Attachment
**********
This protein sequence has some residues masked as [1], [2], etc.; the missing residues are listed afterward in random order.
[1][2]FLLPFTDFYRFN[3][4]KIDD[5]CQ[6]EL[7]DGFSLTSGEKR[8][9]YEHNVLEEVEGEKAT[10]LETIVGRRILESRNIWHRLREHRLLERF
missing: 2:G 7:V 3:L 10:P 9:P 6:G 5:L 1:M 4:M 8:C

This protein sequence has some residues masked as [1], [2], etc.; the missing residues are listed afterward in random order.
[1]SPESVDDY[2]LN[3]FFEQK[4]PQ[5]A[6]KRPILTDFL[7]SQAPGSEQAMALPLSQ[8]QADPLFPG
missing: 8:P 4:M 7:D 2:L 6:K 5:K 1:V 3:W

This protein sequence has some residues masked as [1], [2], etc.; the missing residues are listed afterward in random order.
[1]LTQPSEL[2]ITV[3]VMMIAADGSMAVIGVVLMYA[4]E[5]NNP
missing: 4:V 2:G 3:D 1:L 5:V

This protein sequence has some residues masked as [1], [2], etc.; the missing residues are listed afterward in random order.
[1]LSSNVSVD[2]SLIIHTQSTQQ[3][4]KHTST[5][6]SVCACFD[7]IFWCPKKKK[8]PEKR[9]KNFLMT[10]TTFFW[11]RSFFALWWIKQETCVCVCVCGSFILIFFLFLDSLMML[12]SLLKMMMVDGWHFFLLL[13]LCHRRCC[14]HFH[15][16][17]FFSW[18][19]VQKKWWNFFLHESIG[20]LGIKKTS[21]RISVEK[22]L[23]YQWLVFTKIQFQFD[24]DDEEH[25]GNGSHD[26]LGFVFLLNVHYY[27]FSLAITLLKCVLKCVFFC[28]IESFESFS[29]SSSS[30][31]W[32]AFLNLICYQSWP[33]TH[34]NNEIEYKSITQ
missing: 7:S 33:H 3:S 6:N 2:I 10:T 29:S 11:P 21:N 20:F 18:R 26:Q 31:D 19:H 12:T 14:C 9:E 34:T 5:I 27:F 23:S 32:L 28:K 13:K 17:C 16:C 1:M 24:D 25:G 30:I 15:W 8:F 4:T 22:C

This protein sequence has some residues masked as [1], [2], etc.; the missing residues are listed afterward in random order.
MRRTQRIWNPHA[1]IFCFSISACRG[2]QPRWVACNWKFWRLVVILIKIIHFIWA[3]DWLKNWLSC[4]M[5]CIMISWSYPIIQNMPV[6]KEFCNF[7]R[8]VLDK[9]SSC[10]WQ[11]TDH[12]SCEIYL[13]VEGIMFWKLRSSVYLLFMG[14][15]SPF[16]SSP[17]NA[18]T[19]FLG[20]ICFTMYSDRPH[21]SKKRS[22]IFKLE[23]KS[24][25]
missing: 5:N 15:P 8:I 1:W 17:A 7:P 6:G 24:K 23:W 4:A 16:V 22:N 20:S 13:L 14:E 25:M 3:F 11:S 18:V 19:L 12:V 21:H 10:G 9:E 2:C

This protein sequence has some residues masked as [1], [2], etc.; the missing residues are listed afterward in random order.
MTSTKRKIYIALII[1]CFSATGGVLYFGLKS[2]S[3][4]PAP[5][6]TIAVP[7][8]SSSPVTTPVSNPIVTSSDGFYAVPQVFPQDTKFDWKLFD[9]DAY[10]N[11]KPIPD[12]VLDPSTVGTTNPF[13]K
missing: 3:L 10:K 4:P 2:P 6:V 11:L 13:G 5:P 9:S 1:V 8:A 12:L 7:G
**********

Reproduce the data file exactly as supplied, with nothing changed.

This protein sequence has some residues masked as [1], [2], etc.; the missing residues are listed afterward in random order.
[1][2]FLLPFTDFYRFN[3][4]KIDD[5]CQ[6]EL[7]DGFSLTSGEKR[8][9]YEHNVLEEVEGEKAT[10]LETIVGRRILESRNIWHRLREHRLLERF
missing: 2:G 7:V 3:L 10:P 9:P 6:G 5:L 1:M 4:M 8:C

This protein sequence has some residues masked as [1], [2], etc.; the missing residues are listed afterward in random order.
[1]SPESVDDY[2]LN[3]FFEQK[4]PQ[5]A[6]KRPILTDFL[7]SQAPGSEQAMALPLSQ[8]QADPLFPG
missing: 8:P 4:M 7:D 2:L 6:K 5:K 1:V 3:W

This protein sequence has some residues masked as [1], [2], etc.; the missing residues are listed afterward in random order.
[1]LTQPSEL[2]ITV[3]VMMIAADGSMAVIGVVLMYA[4]E[5]NNP
missing: 4:V 2:G 3:D 1:L 5:V

This protein sequence has some residues masked as [1], [2], etc.; the missing residues are listed afterward in random order.
[1]LSSNVSVD[2]SLIIHTQSTQQ[3][4]KHTST[5][6]SVCACFD[7]IFWCPKKKK[8]PEKR[9]KNFLMT[10]TTFFW[11]RSFFALWWIKQETCVCVCVCGSFILIFFLFLDSLMML[12]SLLKMMMVDGWHFFLLL[13]LCHRRCC[14]HFH[15][16][17]FFSW[18][19]VQKKWWNFFLHESIG[20]LGIKKTS[21]RISVEK[22]L[23]YQWLVFTKIQFQFD[24]DDEEH[25]GNGSHD[26]LGFVFLLNVHYY[27]FSLAITLLKCVLKCVFFC[28]IESFESFS[29]SSSS[30][31]W[32]AFLNLICYQSWP[33]TH[34]NNEIEYKSITQ
missing: 7:S 33:H 3:S 6:N 2:I 10:T 29:S 11:P 21:N 20:F 18:R 26:Q 31:D 19:H 12:T 14:C 9:E 34:T 5:I 27:F 23:S 32:L 28:K 13:K 17:C 16:C 1:M 24:D 25:G 30:I 15:W 8:F 4:T 22:C

This protein sequence has some residues masked as [1], [2], etc.; the missing residues are listed afterward in random order.
MRRTQRIWNPHA[1]IFCFSISACRG[2]QPRWVACNWKFWRLVVILIKIIHFIWA[3]DWLKNWLSC[4]M[5]CIMISWSYPIIQNMPV[6]KEFCNF[7]R[8]VLDK[9]SSC[10]WQ[11]TDH[12]SCEIYL[13]VEGIMFWKLRSSVYLLFMG[14][15]SPF[16]SSP[17]NA[18]T[19]FLG[20]ICFTMYSDRPH[21]SKKRS[22]IFKLE[23]KS[24][25]
missing: 5:N 15:P 8:I 1:W 17:A 7:P 6:G 24:K 23:W 4:A 16:V 22:N 20:S 13:L 14:E 25:M 3:F 11:S 18:V 19:L 12:V 21:H 10:G 9:E 2:C

This protein sequence has some residues masked as [1], [2], etc.; the missing residues are listed afterward in random order.
MTSTKRKIYIALII[1]CFSATGGVLYFGLKS[2]S[3][4]PAP[5][6]TIAVP[7][8]SSSPVTTPVSNPIVTSSDGFYAVPQVFPQDTKFDWKLFD[9]DAY[10]N[11]KPIPD[12]VLDPSTVGTTNPF[13]K
missing: 3:L 10:K 4:P 2:P 6:V 11:L 13:G 5:P 9:S 1:V 8:A 12:L 7:G